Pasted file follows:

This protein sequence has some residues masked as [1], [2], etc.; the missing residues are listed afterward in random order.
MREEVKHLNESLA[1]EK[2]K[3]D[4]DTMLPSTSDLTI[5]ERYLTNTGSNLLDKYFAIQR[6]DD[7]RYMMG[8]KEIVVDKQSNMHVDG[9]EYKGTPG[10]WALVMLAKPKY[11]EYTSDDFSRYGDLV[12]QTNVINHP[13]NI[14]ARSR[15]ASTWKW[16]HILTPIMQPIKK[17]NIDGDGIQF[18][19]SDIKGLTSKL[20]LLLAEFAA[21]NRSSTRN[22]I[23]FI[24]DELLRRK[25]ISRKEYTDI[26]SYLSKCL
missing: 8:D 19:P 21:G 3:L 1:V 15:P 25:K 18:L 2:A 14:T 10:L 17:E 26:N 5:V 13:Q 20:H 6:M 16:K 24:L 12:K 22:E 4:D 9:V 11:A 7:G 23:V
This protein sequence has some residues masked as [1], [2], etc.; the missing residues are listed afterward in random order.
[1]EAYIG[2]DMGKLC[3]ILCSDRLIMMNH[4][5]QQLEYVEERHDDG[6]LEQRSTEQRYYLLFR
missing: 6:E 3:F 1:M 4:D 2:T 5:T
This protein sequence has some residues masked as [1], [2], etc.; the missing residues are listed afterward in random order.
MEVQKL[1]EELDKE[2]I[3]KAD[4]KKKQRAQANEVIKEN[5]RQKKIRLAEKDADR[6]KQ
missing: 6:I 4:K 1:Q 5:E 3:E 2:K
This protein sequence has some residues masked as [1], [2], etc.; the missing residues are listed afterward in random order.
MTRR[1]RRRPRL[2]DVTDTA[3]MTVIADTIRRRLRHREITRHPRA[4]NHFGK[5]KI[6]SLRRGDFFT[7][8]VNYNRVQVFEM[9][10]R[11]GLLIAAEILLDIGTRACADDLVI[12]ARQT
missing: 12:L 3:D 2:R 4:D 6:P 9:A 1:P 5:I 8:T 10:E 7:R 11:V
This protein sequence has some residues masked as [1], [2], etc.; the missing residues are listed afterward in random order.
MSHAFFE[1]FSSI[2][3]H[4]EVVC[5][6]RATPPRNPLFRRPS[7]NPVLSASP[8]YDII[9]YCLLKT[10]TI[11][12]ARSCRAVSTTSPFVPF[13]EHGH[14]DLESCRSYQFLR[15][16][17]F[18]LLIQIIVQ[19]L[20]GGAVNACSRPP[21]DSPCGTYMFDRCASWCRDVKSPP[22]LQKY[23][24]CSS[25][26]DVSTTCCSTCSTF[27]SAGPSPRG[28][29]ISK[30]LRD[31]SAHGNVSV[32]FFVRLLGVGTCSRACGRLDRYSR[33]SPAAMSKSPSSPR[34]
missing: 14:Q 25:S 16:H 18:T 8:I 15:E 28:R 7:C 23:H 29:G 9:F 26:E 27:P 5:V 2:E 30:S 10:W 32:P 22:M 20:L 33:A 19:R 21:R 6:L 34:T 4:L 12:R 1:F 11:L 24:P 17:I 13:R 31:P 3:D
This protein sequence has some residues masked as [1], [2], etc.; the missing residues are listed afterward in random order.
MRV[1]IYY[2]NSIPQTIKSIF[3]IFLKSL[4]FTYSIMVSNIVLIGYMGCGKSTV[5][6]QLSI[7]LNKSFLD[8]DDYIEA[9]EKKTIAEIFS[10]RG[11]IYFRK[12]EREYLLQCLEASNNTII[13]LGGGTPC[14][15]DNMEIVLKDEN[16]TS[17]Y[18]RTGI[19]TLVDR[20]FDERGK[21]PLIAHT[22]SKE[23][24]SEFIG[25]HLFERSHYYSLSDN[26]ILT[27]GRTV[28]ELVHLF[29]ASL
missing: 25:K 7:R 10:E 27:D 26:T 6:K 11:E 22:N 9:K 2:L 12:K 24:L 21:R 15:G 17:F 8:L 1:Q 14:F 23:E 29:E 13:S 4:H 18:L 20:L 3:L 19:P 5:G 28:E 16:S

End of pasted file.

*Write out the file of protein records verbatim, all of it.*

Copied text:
This protein sequence has some residues masked as [1], [2], etc.; the missing residues are listed afterward in random order.
MREEVKHLNESLA[1]EK[2]K[3]D[4]DTMLPSTSDLTI[5]ERYLTNTGSNLLDKYFAIQR[6]DD[7]RYMMG[8]KEIVVDKQSNMHVDG[9]EYKGTPG[10]WALVMLAKPKY[11]EYTSDDFSRYGDLV[12]QTNVINHP[13]NI[14]ARSR[15]ASTWKW[16]HILTPIMQPIKK[17]NIDGDGIQF[18][19]SDIKGLTSKL[20]LLLAEFAA[21]NRSSTRN[22]I[23]FI[24]DELLRRK[25]ISRKEYTDI[26]SYLSKCL
missing: 8:D 19:P 21:G 3:L 1:V 15:P 25:K 18:L 2:A 14:T 10:L 17:E 26:N 5:V 13:Q 20:H 6:M 16:K 24:L 12:K 22:E 4:D 9:V 11:A 7:G 23:V
This protein sequence has some residues masked as [1], [2], etc.; the missing residues are listed afterward in random order.
[1]EAYIG[2]DMGKLC[3]ILCSDRLIMMNH[4][5]QQLEYVEERHDDG[6]LEQRSTEQRYYLLFR
missing: 6:E 3:F 1:M 4:D 2:T 5:T
This protein sequence has some residues masked as [1], [2], etc.; the missing residues are listed afterward in random order.
MEVQKL[1]EELDKE[2]I[3]KAD[4]KKKQRAQANEVIKEN[5]RQKKIRLAEKDADR[6]KQ
missing: 6:I 4:K 1:Q 5:E 3:E 2:K
This protein sequence has some residues masked as [1], [2], etc.; the missing residues are listed afterward in random order.
MTRR[1]RRRPRL[2]DVTDTA[3]MTVIADTIRRRLRHREITRHPRA[4]NHFGK[5]KI[6]SLRRGDFFT[7][8]VNYNRVQVFEM[9][10]R[11]GLLIAAEILLDIGTRACADDLVI[12]ARQT
missing: 12:L 3:D 2:R 4:D 6:P 9:A 1:P 5:I 8:T 10:E 7:R 11:V
This protein sequence has some residues masked as [1], [2], etc.; the missing residues are listed afterward in random order.
MSHAFFE[1]FSSI[2][3]H[4]EVVC[5][6]RATPPRNPLFRRPS[7]NPVLSASP[8]YDII[9]YCLLKT[10]TI[11][12]ARSCRAVSTTSPFVPF[13]EHGH[14]DLESCRSYQFLR[15][16][17]F[18]LLIQIIVQ[19]L[20]GGAVNACSRPP[21]DSPCGTYMFDRCASWCRDVKSPP[22]LQKY[23][24]CSS[25][26]DVSTTCCSTCSTF[27]SAGPSPRG[28][29]ISK[30]LRD[31]SAHGNVSV[32]FFVRLLGVGTCSRACGRLDRYSR[33]SPAAMSKSPSSPR[34]
missing: 14:Q 25:S 16:H 18:T 8:I 15:E 28:R 7:C 23:H 29:G 9:F 26:E 27:P 5:V 2:E 30:S 10:W 32:P 22:M 20:L 33:A 19:R 21:R 6:L 34:T 4:L 12:R 1:F 11:L 24:P 17:I 13:R 31:P 3:D
This protein sequence has some residues masked as [1], [2], etc.; the missing residues are listed afterward in random order.
MRV[1]IYY[2]NSIPQTIKSIF[3]IFLKSL[4]FTYSIMVSNIVLIGYMGCGKSTV[5][6]QLSI[7]LNKSFLD[8]DDYIEA[9]EKKTIAEIFS[10]RG[11]IYFRK[12]EREYLLQCLEASNNTII[13]LGGGTPC[14][15]DNMEIVLKDEN[16]TS[17]Y[18]RTGI[19]TLVDR[20]FDERGK[21]PLIAHT[22]SKE[23][24]SEFIG[25]HLFERSHYYSLSDN[26]ILT[27]GRTV[28]ELVHLF[29]ASL
missing: 25:K 7:R 10:E 27:D 26:T 6:K 11:E 22:N 9:K 2:L 12:K 24:L 21:R 15:G 17:F 8:L 1:Q 14:F 23:E 29:E 13:S 4:H 18:L 20:L 3:L 19:P 5:G 28:E 16:S